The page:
A "digital commons" for the street
New digital tools have the potential to radically improve the efficiency, affordability, and
inclusiveness of our transport system, but success depends on cooperation between the
cities that build and manage our streets and the companies and transport services that use them.
As new transportation technologies emerge, cities need access to increasingly privatized
data about public infrastructure. While private sector innovators are collecting detailed,
street-level data in real time on everything from traffic speeds to transit use, cities don’t
have the access they need. Clearly a new partnership model is needed.
SharedStreets is building a “digital commons” for streets: a universal language for
communicating information about city streets, and a launching pad for public-private
collaboration and data exchange.
Universal Data Standards
The platform allows parties to connect their own data workflows and systems and take advantage of a growing range of new data sources. SharedStreets data standards facilitate public and private collaboration through a non-proprietary system for describing streets.
Trusted Third Party Data Exchange
Shared digital infrastructure lets cities use standardized practices to ensure user and business privacy. It also uses best-in-practice reusable licensing models to support public and commercial data sharing agreements.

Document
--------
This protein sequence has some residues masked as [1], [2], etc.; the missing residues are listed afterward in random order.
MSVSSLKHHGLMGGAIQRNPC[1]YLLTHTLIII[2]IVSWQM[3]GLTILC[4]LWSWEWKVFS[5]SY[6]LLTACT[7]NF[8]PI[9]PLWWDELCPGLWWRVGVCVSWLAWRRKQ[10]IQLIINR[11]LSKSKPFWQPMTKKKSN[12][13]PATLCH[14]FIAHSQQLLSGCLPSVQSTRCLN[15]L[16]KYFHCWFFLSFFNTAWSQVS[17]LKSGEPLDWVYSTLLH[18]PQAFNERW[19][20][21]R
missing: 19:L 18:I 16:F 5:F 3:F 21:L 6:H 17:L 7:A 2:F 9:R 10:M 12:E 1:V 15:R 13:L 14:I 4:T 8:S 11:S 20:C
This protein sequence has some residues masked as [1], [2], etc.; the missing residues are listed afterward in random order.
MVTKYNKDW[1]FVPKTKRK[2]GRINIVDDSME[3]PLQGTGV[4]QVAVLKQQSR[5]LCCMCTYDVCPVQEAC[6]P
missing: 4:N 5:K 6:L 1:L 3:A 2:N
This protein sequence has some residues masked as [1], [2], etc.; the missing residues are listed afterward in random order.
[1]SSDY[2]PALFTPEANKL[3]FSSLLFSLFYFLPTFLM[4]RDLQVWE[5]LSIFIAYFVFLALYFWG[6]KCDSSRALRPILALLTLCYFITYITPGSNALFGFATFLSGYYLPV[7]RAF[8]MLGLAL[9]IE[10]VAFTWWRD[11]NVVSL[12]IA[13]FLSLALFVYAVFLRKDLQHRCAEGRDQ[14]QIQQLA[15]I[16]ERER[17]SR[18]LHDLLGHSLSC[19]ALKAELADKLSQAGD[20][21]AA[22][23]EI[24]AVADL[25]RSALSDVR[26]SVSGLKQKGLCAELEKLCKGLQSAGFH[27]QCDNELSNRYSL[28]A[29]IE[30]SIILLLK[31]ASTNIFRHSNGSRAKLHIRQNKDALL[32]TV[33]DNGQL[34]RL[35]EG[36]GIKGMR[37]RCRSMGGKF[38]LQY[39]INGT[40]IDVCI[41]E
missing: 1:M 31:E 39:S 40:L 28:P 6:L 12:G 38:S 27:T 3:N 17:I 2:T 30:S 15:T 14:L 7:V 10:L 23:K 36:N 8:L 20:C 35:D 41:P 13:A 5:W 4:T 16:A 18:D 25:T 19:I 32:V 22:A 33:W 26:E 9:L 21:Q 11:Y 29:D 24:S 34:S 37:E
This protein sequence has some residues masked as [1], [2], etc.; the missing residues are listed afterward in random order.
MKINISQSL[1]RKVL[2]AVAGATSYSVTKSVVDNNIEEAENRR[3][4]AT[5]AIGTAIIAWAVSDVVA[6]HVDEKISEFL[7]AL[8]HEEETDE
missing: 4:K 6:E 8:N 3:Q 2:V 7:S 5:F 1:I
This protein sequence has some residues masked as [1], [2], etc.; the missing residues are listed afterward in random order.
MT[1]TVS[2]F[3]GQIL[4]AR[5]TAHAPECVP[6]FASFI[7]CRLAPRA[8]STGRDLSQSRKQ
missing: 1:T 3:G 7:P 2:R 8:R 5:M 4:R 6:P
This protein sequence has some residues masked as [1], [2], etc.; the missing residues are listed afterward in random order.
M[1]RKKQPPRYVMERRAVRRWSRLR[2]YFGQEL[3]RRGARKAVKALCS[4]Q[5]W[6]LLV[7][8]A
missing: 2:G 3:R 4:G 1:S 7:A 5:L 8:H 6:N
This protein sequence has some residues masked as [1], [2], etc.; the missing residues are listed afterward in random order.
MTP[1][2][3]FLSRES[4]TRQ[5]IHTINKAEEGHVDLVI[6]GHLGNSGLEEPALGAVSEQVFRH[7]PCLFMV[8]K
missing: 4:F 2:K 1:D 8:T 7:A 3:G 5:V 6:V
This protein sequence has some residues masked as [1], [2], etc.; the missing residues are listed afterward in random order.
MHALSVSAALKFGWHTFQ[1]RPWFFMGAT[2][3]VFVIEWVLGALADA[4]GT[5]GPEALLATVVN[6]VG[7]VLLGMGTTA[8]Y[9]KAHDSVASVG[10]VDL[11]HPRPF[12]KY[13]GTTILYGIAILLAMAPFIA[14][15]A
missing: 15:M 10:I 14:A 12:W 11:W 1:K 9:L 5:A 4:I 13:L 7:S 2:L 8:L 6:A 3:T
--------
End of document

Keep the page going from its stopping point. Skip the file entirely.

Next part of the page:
Cities around the world are working towards a vision of zero traffic fatalities or serious injuries but they lack sufficient information about what’s actually happening on their streets. In collaboration with Zendrive, SharedStreets is developing data standards and analysis tools monitor where unsafe driver behaviors such as speeding, hard braking and rapid acceleration actually occur.
This analysis tool, using data derived from telematics sensors that are increasingly common in for-hire and fleet vehicles, identifies opportunities for street design interventions before crashes happen, and measures the safety benefits cities can see as a result.
Parking + Curb
As new freight and mobility providers proliferate, the curb is becoming the most contested part of the street, but cities lack the tools to maintain accurate digital inventories of these spaces. SharedStreets is building data standards for curb space allowing cities to better manage their curb space, resulting in reduced idling and circling vehicles, and laying the foundation for new pricing and dynamic regulatory strategies.
Transit + Streets
Transit operators have developed increasingly sophisticated methods to monitor how their own vehicles are operating, but existing methods don’t capture the larger context of the street, or how transit interacts and competes with private vehicles.
SharedStreets’ transit data standard will merge traffic volumes, speeds and other metrics to existing transit data to better inform cities’ transit investments and congestion management strategies, maximize streets’ capacity to get people where they need to go, and improve the transit rider experience for riders.